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Thursday, February 9, 2012

Too Much G-Chat Can Hurt Your Relationship

Posted By on Thu, Feb 9, 2012 at 8:30 AM

click to enlarge DearAnnaWeb.jpeg

Let me preface this by saying that the "relationship" I'll refer to is f*ed up in it's own right -- a kind of "friends with benefits" situation I've somehow ended up in, where both parties are afraid to commit to one another, but can't help but sleep together. (SF dating can be so screwed up.) Anyway, we often chat online all day during work, and we like to tease and play-fight. But the other night, I wasn't sure if we were teasing each other or actually fighting. All I know is, I came out of it feeling a little upset and a lotta confused. (I was also a little drunk.)

It got me to thinking about how much technology muddles our communication and perception of situations that might in fact be meaningful. In my case, I think it's a sign that I'm getting too attached to an impossible situation and probably need to get out, but I'm sure this sort of thing happens all the time to people. A "G-Chat ruined my relationship!" thing. Does it?

~G-Chatty Cathy

G-Chat was my favorite distraction when I had an office job. It's perfect for a quick diversion, sound off, or sharing videos of Nicolas Cage losing his shit. 


You know what it's terrible for, though? New or budding relationships. G-Chat takes away conversational nuance. So does text messaging, as we've discussed. If you don't know someone well (and sometimes, even if you do), it's easy to misinterpret sentiments, jokes, and pretty much every human emotion aside from:

FRUSTRATION!

Flirtation ;)

EXCITEMENT!!! (differentiated from frustration only by context and the amount of punctuation)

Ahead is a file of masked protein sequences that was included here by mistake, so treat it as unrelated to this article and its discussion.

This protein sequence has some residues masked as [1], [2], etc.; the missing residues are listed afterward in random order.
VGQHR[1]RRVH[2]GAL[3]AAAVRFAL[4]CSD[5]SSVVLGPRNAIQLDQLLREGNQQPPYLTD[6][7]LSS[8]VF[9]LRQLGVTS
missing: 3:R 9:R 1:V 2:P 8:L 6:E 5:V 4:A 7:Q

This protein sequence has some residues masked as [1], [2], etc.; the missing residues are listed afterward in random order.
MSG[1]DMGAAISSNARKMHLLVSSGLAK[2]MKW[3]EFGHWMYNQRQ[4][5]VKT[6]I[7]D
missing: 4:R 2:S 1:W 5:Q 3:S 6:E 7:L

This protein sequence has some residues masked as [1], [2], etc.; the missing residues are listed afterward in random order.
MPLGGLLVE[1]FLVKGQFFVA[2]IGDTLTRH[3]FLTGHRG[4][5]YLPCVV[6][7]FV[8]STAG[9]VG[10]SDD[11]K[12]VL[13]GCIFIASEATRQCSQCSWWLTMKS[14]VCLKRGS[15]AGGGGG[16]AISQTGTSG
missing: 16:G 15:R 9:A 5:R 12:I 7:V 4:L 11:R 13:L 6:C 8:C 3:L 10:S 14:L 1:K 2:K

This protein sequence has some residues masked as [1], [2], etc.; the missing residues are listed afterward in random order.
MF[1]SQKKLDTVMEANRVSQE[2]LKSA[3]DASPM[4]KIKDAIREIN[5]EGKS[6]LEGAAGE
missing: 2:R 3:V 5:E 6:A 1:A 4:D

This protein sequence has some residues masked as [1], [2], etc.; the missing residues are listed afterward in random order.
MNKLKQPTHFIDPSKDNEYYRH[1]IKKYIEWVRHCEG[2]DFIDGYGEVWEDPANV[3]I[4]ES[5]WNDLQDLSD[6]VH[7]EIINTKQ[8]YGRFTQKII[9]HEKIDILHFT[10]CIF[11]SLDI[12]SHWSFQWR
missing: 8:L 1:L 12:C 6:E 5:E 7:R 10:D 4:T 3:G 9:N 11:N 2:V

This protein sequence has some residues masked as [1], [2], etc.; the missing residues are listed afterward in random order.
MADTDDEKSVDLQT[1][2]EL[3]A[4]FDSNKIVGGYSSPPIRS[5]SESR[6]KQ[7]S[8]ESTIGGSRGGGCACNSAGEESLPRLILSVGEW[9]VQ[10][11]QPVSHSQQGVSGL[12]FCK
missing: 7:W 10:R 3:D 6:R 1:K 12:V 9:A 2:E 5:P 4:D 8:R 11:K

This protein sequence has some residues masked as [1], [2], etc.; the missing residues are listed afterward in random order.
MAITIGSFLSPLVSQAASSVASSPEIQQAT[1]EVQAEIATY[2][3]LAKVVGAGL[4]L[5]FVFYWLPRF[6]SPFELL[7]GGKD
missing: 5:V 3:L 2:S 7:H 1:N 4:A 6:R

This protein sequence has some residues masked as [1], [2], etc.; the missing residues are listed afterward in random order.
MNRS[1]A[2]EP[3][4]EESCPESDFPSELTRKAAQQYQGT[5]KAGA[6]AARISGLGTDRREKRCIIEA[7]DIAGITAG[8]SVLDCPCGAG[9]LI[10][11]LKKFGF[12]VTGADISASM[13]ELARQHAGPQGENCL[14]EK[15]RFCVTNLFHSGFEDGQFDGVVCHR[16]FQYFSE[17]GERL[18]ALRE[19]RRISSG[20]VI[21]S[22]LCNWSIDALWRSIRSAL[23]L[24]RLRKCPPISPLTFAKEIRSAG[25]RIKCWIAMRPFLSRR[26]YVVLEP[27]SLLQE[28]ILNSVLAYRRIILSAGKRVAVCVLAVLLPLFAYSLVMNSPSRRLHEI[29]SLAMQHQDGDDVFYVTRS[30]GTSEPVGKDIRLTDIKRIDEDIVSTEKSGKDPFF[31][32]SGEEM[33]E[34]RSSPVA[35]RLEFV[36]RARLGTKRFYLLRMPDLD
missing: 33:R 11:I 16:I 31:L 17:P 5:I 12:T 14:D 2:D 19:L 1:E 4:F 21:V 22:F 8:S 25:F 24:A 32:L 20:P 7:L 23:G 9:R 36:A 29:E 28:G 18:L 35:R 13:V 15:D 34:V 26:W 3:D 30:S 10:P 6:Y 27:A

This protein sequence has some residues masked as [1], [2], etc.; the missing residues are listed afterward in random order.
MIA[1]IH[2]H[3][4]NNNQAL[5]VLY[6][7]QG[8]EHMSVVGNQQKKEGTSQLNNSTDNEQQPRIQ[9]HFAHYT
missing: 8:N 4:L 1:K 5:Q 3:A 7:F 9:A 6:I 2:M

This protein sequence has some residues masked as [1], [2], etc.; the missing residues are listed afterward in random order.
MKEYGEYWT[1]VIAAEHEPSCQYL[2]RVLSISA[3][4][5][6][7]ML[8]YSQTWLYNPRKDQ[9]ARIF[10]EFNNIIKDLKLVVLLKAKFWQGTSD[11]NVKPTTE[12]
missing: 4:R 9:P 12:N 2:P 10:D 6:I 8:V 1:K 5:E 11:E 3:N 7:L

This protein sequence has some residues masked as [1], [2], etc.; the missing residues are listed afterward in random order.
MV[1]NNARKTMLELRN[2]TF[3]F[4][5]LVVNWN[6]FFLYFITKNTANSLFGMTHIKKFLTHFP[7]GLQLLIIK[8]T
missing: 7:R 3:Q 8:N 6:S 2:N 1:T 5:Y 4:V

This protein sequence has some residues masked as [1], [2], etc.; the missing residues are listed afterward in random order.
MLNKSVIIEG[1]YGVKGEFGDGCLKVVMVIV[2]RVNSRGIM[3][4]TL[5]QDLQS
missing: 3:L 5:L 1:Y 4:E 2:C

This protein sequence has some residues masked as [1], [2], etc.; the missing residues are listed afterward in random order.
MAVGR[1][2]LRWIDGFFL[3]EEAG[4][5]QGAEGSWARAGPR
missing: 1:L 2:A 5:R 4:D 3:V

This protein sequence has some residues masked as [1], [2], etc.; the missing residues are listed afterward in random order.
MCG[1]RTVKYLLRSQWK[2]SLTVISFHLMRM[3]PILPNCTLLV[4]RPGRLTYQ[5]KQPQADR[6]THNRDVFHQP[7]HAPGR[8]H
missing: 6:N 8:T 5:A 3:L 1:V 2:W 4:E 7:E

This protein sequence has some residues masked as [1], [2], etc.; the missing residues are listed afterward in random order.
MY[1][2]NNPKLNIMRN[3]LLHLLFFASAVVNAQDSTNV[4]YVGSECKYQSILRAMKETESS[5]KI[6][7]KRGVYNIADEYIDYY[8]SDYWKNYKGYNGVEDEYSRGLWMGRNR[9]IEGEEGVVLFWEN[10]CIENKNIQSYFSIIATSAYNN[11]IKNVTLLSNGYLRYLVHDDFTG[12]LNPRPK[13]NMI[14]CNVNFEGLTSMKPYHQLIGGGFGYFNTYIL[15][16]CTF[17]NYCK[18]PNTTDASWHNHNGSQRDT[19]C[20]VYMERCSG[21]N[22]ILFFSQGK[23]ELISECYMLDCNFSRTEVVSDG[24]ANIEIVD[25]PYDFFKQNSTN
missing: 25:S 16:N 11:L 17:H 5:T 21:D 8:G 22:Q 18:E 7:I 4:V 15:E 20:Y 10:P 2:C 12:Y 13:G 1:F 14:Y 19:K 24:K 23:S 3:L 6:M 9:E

and, INDIGNATION!?

Basically, all-caps is the only way to express emotion in G-Chat. G-Chat also doesn't have an easily definable endpoint, unlike some other electronic communications. Why? Because most people are online all day and don't log out of G-Chat until they go home. Sure, sometimes you have to run to a meeting, or, like, actually work, but for the majority of the time, that little box is always there, staring at you, begging to be filled with something -- a colorful rant about your co-worker's creepy toe shoes, a detailed play-by-play about your afternoon Blue Bottle latte, or, if you're me, "Look at this weird sex thing I just got invited to."

Because we have only a smattering of emoticons and animated poop to guide us, our minds yearn to connect the green dots with overanalysis and misinterpretation. G-Chat is kind of like therapy if you had paid for it with a Groupon. "When I recommended pho for dinner Friday, was his 'pho sho' response in earnest? Or was he just humoring me? And if so, was it literally and/or figuratively?" We end up bringing in third- and fourth-party friends (also on G-Chat, obvs) to help us figure out what he meant "when he said I was mercurial." These added and often conflicting friend opinions merely confuse everything further until all previous LOLs seem forced, and those "brb"s (be right back) seem like a digital smiting.

The same overlogic applies to fights. Fights on G-Chat are like fights with lesbians: THEY NEVER END (frustration). And the more time you spend trying to clarify and explain and make amends, the further you get mired in the vortex until eventually you're crying in your cubicle and you have to lie when your boss walks by and say it was because you just read a Dear Sugar column.

​All this is to say, spend less time on G-Chat, and more time chatting with your dude in the flesh. If you can't log out, then make yourself invisible for large chunks of the day. Not only will you be far more productive, but your booty calls will also be that much more bootyfull.

Social-media mistress Anna Pulley likes to give advice about how to play well with others on the internets. If you have a question about etiquette involving technology, shoot her a question at AskAnnaSF@gmail.com. 

Follow us on Twitter: @annapulley and @ExhibitionistSF or Facebook

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Anna Pulley

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